• $308.8 million to increase the foundation level by $400 to $5,734.
  • $185.5 million to fully fund mandated categoricals.
  • A two percent increase for Illinois’ public colleges and universities.
  • $10 million for a block grant program for private schools.

After analyzing this proposal, IEA Government Relations and governance have determined that the organization must oppose this “no-solution” budget.

It is imperative that you and all your colleagues, friends and neighbors immediately contact every member of the Illinois House and Senate and urge them to reject this budget plan.

Here is A+ Illinois’ statement:

A+ Illinois today announced its opposition to the General Assembly’s proposed operating budget. The budget provides approximately $575 million for education, and does not include any new revenue sources. The proposal will not fully fund the current foundation level—the minimum funding amount recommended by the state’s Education Funding Advisory Board—or address schools’ other urgent funding needs.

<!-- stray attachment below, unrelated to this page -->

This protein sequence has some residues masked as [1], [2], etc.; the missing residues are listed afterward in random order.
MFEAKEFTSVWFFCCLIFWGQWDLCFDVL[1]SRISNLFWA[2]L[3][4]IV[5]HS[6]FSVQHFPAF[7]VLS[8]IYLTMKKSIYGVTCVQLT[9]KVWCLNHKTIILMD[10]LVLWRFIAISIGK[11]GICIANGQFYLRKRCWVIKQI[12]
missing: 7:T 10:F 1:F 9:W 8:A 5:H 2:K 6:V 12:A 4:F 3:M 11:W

“This budget does not address the core problems plaguing Illinois’ education system,” said A+ Illinois Campaign Manager Mary Ellen Guest. “The gap in funding and student achievement between wealthy and poor communities will continue to grow, local property owners will continue to pay the bulk of school funding costs, and Illinois will continue to rank near-last in the nation in our support for schools.”

Sliming the “vile” NEA.

Responding to the Washington Post’s editorial on NCLB, The Daily Howler nails it: